Linux command line

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Bash is a powerful scripting language, which can directly been used in a Linux terminal and is often combined with Linux commands. It can simplify the many tasks when you are working on a HPC cluster. Therefore we recommend to study at least some of the basic Linux and bash commands, before you start using the clusters. Below we give examples for bash and the most widely used Linux commands.

Bash

  • specify a variable and print its value to the standard output
[leonhard@euler01 ~]$ VAR_A="some string variable"
[leonhard@euler01 ~]$ echo $VAR_A
some string variable
  • Print numbers 1-5 to standard output with a for loop
[leonhard@euler01 ~]$ for i in {1..5}; do echo $i; done
1
2
3
4
5
  • Print all numbers with two digits to standard output without using a for loop
[leonhard@euler01 ~]$ echo {0..9}{0..9}                                                                
00 01 02 03 04 05 06 07 08 09 10 11 12 13 14 15 16 17 18 19 20 21 22 23 24 25 26 27 28 29 30 31 32 33
34 35 36 37 38 39 40 41 42 43 44 45 46 47 48 49 50 51 52 53 54 55 56 57 58 59 60 61 62 63 64 65 66 67
68 69 70 71 72 73 74 75 76 77 78 79 80 81 82 83 84 85 86 87 88 89 90 91 92 93 94 95 96 97 98 99
  • Print 5 random number to standard output and index them
[leonhard@euler01 test]$ for i in {1..5}; do echo "$i-th random number $RANDOM"; done
1-th random number 25702
2-th random number 21605
3-th random number 6648
4-th random number 13259
5-th random number 8814
  • Do manipulations on a string (for instance exchange "home" by "work" in "/cluster/home/leonhard")
[leonhard@euler01 ~]$ STRING1="/cluster/home/leonhard"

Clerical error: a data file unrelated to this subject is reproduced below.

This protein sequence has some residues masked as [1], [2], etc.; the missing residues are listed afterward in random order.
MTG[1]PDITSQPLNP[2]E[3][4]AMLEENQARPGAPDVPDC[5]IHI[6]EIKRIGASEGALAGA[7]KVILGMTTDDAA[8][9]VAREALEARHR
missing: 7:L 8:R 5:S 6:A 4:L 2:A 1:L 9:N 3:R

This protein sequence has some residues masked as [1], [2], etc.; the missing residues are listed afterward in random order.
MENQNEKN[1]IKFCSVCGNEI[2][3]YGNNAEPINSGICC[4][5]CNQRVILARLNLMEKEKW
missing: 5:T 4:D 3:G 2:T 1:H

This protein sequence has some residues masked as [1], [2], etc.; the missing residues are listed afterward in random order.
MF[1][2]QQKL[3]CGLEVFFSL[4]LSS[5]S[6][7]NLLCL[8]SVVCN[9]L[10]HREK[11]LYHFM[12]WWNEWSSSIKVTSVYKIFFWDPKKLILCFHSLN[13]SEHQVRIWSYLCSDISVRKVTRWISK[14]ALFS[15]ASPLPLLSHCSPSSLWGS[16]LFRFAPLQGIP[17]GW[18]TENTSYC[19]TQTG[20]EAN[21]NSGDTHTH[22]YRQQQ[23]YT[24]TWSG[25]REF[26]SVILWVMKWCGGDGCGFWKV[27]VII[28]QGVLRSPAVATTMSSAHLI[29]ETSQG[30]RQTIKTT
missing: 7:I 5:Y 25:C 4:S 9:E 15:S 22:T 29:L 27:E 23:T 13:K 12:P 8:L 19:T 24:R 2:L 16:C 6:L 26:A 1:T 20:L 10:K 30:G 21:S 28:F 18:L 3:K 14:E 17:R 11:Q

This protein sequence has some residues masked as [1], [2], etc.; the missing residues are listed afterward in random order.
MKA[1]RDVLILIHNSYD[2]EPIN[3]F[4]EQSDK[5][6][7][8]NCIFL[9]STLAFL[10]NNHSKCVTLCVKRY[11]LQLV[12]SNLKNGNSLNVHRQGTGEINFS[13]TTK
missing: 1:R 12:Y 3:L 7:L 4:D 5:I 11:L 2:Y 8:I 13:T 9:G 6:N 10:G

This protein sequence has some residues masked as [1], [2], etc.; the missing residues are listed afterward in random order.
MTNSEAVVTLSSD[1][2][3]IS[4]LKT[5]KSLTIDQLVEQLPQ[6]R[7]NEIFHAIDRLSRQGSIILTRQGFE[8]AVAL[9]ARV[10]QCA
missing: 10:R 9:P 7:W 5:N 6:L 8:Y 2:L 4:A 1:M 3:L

[leonhard@euler01 ~]$ echo ${STRING1/home/work}
/cluster/work/leonhard


Linux commands

ls

  • Display list of files and folders sorted by time in reversed order (newest files at the bottom), including hidden files.
[leonhard@euler01 test]$ ls -ltra
total 1619
-rw-r--r--  1 leonhard T0000     166 Jun 13 17:12 file2
-rw-r--r--  1 leonhard T0000   26096 Jun 13 17:13 .file3
-rw-r--r--  1 leonhard T0000   44642 Jun 13 17:14 file4
-rw-r--r--  1 leonhard T0000 1488156 Jun 13 17:14 file1
-rw-r--r--  1 leonhard T0000      73 Jun 13 17:15 file5
drwx------ 71 leonhard T0000     117 Jun 13 17:15 ..
drwxr-xr-x  2 leonhard T0000       7 Jun 13 17:15 .
  • Display list of files sorted by filesize in reversed order (largest files at the bottom), including hidden files.
[leonhard@euler01 test]$ ls -lSra
total 1619
drwxr-xr-x  2 leonhard T0000       7 Jun 13 17:15 .
-rw-r--r--  1 leonhard T0000      73 Jun 13 17:15 file5
drwx------ 71 leonhard T0000     117 Jun 13 17:15 ..
-rw-r--r--  1 leonhard T0000     166 Jun 13 17:12 file2
-rw-r--r--  1 leonhard T0000   26096 Jun 13 17:13 .file3
-rw-r--r--  1 leonhard T0000   44642 Jun 13 17:14 file4
-rw-r--r--  1 leonhard T0000 1488156 Jun 13 17:14 file1

cd